First, get yourself a game vest with some hunter orange on it.  You can find these from $30 on up at any Cabela’s or Bass Pro store.  If you don’t have a game vest, make sure to have hunter orange fabric on your person somewhere because it will become difficult to see your hunting partners in the thick brush.  You can use an old backpack in place of the game vest.

Next, select your gun and ammo.  Any 12 or 20 gauge with your average 2-3/4” game load will do, number 6 or 7 shot.  I use a Charles Daly 20 gauge semi-auto myself.

While not necessary, a helmet mount for a GoPro or other action camera will work great to capture your hunt on video.  Be sure to tilt it slightly downwards so it isn’t pointing up in the trees.


Hunting Strategy

If you don’t have a dog, don’t worry!  You can still be incredibly successful without one.  Here’s how to do it…

I recommend hunting with at least one, but preferably two other partners.  Rabbits can be very sly and sneak back behind as you walk through brush.  A line of 2-3 guys walking parallel to each other helps prevent this from happening. Be sure to walk anywhere from 10-20 yards apart.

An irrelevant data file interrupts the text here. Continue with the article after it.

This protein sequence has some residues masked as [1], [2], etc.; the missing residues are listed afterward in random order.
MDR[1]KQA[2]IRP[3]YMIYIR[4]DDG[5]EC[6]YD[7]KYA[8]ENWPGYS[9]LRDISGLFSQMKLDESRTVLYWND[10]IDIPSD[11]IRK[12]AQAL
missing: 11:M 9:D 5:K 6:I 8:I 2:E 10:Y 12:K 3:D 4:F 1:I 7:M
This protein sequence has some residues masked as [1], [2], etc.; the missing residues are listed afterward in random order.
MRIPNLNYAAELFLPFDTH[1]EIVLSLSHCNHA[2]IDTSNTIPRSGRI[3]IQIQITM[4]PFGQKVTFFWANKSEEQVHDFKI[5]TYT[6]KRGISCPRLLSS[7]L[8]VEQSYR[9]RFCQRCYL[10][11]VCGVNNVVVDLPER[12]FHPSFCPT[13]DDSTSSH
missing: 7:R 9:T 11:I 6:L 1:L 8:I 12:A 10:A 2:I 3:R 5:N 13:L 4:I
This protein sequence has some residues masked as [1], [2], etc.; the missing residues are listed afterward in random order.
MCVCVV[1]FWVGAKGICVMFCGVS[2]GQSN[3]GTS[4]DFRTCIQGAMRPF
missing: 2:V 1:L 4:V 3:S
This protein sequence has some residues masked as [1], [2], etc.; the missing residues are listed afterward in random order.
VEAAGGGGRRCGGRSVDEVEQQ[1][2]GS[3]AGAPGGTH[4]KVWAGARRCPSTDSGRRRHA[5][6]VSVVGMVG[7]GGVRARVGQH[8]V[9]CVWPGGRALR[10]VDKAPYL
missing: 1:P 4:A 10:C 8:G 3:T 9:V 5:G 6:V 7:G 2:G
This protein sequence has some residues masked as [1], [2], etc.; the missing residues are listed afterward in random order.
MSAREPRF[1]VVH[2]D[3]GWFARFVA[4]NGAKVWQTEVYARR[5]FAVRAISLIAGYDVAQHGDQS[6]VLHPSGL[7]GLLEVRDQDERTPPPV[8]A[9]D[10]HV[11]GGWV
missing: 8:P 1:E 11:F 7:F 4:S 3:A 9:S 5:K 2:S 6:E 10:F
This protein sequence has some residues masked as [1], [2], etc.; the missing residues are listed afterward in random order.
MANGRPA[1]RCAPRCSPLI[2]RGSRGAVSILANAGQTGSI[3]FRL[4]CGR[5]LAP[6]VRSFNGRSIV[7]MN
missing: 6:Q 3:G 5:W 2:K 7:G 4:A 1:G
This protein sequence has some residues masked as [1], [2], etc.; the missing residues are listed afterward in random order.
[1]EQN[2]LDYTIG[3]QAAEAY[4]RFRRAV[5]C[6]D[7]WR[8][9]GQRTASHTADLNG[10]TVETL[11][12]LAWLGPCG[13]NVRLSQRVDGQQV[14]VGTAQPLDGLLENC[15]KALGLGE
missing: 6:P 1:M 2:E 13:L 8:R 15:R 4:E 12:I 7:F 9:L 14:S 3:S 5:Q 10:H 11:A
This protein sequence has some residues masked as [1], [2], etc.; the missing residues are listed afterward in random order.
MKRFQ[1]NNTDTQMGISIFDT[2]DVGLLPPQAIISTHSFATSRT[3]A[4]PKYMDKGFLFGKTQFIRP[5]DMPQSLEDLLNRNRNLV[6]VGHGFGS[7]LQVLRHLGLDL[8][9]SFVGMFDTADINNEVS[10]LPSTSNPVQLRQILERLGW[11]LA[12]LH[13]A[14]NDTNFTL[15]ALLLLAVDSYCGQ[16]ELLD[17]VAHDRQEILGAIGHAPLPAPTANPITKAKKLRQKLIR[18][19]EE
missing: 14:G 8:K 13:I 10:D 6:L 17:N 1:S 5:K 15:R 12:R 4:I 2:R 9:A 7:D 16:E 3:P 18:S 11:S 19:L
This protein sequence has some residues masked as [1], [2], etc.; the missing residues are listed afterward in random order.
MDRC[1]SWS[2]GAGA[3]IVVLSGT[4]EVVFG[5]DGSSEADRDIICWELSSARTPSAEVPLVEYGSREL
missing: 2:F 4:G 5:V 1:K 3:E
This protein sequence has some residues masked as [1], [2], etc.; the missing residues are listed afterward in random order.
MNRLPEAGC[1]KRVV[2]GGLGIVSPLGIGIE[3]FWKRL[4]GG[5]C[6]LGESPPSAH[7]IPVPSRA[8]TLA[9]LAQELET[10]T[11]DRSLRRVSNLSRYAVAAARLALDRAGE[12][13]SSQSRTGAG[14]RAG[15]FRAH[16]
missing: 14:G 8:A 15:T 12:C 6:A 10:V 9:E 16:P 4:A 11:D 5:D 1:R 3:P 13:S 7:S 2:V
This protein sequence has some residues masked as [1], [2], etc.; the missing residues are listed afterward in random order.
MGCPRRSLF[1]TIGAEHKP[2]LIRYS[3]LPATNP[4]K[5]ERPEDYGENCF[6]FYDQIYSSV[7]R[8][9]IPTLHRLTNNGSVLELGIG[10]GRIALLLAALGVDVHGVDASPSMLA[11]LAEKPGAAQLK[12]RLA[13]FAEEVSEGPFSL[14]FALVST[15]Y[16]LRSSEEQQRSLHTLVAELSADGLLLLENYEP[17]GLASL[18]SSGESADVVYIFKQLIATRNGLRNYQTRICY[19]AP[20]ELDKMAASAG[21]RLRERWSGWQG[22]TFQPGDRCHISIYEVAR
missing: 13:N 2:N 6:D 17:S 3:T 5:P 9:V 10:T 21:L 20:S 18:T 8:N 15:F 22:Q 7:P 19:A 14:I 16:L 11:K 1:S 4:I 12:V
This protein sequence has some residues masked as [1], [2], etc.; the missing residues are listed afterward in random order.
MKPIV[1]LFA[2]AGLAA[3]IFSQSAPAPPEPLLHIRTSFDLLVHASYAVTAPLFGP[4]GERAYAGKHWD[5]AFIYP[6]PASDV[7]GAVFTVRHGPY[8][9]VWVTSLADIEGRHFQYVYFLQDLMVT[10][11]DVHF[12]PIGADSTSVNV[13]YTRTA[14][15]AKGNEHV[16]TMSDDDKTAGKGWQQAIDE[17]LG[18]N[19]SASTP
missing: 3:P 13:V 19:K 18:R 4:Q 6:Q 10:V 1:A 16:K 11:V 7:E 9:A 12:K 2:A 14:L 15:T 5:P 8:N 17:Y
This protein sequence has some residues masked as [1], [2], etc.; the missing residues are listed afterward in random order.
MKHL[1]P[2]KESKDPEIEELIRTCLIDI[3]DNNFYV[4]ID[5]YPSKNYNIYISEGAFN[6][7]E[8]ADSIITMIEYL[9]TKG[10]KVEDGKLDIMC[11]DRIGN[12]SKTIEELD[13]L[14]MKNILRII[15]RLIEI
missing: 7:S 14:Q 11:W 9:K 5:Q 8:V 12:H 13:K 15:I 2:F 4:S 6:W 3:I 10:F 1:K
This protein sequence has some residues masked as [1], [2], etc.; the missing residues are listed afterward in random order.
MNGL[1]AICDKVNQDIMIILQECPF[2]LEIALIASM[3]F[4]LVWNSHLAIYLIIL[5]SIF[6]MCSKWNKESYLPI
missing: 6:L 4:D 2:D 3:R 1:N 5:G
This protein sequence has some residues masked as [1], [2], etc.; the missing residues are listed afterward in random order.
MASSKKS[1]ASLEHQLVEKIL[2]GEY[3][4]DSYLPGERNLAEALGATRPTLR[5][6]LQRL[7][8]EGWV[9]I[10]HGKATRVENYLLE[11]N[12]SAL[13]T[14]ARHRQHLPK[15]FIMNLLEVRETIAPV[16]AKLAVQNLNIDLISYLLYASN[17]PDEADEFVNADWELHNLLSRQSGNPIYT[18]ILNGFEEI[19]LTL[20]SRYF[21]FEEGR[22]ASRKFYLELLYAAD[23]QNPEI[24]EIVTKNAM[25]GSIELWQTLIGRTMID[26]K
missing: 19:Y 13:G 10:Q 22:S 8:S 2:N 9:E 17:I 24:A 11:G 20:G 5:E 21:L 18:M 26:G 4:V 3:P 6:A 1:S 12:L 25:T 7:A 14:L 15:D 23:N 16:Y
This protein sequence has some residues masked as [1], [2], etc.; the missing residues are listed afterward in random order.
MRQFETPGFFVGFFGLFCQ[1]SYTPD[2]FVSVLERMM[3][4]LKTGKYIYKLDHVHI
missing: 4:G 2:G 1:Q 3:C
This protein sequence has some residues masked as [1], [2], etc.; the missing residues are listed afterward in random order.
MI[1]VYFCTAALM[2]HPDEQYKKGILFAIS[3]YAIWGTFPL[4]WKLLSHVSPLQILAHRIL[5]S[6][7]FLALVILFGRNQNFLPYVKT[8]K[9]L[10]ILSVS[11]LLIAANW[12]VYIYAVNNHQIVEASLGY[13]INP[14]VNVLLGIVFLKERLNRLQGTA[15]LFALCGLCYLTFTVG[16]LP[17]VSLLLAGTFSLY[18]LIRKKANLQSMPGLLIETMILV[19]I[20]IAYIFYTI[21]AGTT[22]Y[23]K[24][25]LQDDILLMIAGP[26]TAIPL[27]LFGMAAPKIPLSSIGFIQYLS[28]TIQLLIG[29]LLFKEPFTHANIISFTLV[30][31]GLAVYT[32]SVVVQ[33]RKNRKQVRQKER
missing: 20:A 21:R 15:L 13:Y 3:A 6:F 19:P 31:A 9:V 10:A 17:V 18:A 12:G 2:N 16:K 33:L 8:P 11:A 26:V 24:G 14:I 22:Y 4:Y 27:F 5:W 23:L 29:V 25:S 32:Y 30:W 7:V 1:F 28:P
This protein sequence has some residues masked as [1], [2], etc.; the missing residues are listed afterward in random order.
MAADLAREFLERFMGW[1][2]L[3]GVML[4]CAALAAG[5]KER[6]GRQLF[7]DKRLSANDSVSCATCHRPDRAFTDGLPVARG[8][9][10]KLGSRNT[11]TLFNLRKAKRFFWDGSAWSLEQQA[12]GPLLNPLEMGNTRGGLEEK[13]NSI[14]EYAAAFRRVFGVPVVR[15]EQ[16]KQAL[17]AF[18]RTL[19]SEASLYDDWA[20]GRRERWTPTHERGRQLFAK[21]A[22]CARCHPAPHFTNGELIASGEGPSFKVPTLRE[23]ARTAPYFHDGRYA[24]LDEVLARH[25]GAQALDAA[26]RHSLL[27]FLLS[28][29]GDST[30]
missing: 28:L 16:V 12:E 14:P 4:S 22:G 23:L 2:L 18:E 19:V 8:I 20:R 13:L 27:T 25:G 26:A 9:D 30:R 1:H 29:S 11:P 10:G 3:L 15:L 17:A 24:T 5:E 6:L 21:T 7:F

Head to the areas you’ve seen the rabbits first. Move slowly through the thicket because it allows you a better opportunity to approach them before they flush. If you are moving quickly, you are likely making more noise, which can cause them to flush too far out in front of you for an effective shot.

A slight wind can be helpful in covering your noise as you approach.  I usually like to hunt in 5-10 mph conditions, but you can still be successful with greater or lesser winds.


If you aren’t finding rabbits, you might be walking the wrong spots. Search for the thickest, nastiest stuff you can find.  Patches of thorns, large piles of brush and branches, and ditches protected by heavy cover like thick weeds and evergreens are great rabbit producers.  You might have to jump on a pile of brush to flush a rabbit, but don’t be surprised when one bursts out!

If one gets away from you, don’t worry.  Just keep walking slowly towards its direction and you will likely flush it again.

Final Thoughts